10 Fun Facts about Greece

Greece arguably has one of the most colourful histories of any country in the world. It’s packed with stories of centaurs and sirens, gods of mountainous proportions, and religiously-followed superstitions. When it comes to this myth-heavy destination’s past and present, the lines between fact and fiction can get a little blurry, but we’ve drawn up a list of ten pretty fun – albeit occasionally strange – facts you might be surprised to learn about Greece.

Greek people are very superstitious

The most common superstition Greek people believe in is the ‘Evil Eye’, whose negative vibes bring bad luck to those inflicted by its evil glance.

Common symptoms of the evil eye are headaches, stomach aches or excessive yawning, while the colour blue and spitting lightly on people – we’re serious – will help get rid of it. Another popular remedy is wearing anti-evil eye charms, whose little blue, white and black target-like appearance is a logo of sorts for Greek culture.

Voting is mandatory in Greece

If you’re over the age of 18, voting isn’t just a rite of passage in Greece – it’s the law. In the past, citizens would have to provide their up-to-date election booklet – proof that they had voted – in order to apply for passports and driver’s licenses, but nowadays the law isn’t strictly enforced.

No point in Greece is more than 137 kilometres from water

No matter where you go in Greece, you won’t be too far from a body of water whether it’s a river or the sea. You have Greece’s almost 15,000-kilometre stretch of coastline to thank for that, the 10th-longest in the world. In fact, Greece was believed to be a giant rock entirely under the water’s surface at one point, until a massive earthquake brought it to the surface and created the country’s extensive mountain ranges.

Santa Claus is Greek

Though born in what is present-day Turkey and currently in operation in the North Pole, Santa Claus is actually Greek.

Then known as Saint Nicholas, he was renowned for his miracle-making – including bringing people back from the dead and providing food in times of famine – and his habit of secret gift-giving. Over the years, the Santa Claus character has tacked on a red suit and rosy cheeks – as well as a team of elves and reindeer – though his roots are still in the kind man who left coins in people’s shoes.

Name days are almost as important as birthdays

Following Greek Orthodox tradition, almost every day of the year is dedicated to a specific saint or martyr. In Greek culture, if you’re named after one of those saints or martyrs, you’re entitled to festive celebrations on the day bearing your name – parties for which are almost as celebrated as birthdays. Gifts and feasts are non-negotiable.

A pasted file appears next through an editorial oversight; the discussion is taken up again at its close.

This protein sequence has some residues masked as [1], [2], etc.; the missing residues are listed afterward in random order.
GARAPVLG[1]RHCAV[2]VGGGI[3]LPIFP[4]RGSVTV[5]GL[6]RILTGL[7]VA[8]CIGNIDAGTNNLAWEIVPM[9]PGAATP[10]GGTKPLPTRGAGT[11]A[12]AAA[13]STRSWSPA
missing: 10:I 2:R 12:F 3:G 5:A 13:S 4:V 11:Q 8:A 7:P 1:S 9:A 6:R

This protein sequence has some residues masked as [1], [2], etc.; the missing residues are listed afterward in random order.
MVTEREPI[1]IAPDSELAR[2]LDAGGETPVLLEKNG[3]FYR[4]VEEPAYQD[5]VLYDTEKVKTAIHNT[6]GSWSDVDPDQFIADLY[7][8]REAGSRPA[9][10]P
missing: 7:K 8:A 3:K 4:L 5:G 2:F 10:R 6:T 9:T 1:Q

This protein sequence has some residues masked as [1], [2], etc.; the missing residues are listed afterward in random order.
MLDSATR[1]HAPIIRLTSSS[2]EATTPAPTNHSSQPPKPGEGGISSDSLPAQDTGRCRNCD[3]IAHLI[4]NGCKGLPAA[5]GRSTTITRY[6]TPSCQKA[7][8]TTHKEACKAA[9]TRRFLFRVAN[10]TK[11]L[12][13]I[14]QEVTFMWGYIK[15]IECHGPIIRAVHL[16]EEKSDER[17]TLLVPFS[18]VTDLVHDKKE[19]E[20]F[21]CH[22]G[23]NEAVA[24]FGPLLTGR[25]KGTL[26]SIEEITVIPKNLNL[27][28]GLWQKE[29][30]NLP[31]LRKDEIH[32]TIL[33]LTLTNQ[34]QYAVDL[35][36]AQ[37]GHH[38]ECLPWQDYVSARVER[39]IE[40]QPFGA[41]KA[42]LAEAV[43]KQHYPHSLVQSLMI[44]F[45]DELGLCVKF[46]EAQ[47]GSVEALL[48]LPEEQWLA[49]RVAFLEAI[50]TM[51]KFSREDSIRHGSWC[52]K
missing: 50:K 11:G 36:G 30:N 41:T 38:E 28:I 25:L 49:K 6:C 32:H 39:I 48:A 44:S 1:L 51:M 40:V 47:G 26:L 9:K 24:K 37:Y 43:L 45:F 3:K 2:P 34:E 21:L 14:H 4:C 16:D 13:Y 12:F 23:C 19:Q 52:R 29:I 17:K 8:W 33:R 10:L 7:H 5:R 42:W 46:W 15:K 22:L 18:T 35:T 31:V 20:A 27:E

Waving is done with closed hands

In Greece, it’s seen as impolite to wave with an open hand, a gesture also known as moutza. This belief is rooted in ancient days, when moutza was a way of cursing someone. When counting to five or waving goodbye, you’re supposed to keep your fingers slightly bent or curled into your palm entirely.

Greece is the leading producer of sea sponges

Sea sponges have been around since the 8th century BC, but the world really kicked up its love affair with the little creatures in the 18th century – especially on the Greek island of Kalymnos, also known as the ‘Sponge-divers island’.

Once the the diving suit was invented, the Greeks had themselves one serious enterprise. Though over-fishing and the introduction of synthetic sponges has brought an inevitable decline to the industry, authentic sea sponges are sold by the barrel-full in Greek seaside shops.

Greece is the birthplace of the Olympics

Though they looked very different at their humble beginning to how they do today, the Olympic Games were first held in Greece in 776 BCE. Back then, there was just one competition – a short, 200-metre sprint, the winner of which was awarded an olive wreath and maybe a little cash or olive oil. Much as they are today, the Olympics were seen as a time of peace amidst political tension, where warring countries would settle their differences so that they could gather in a single stadium and watch athletes compete.

Much of our modern language comes from the Greeks

The Greek language is one of the oldest in Europe, having been around for more than 3,000 years. Today, it’s spoken by about 12 million people, though countless English words are derived from the Greek language, including the words ‘telephone’, ‘academy’ and ‘alphabet’.

Greece is the land of olive trees

Greece is the third leading producer of olives in the world, with more than 11 million olive trees on the island of Lesvos alone. Some of Greece’s olive trees have been around since the 13th century and still produce olives to this day, many of which are used to make the olive oil the country is famous for.

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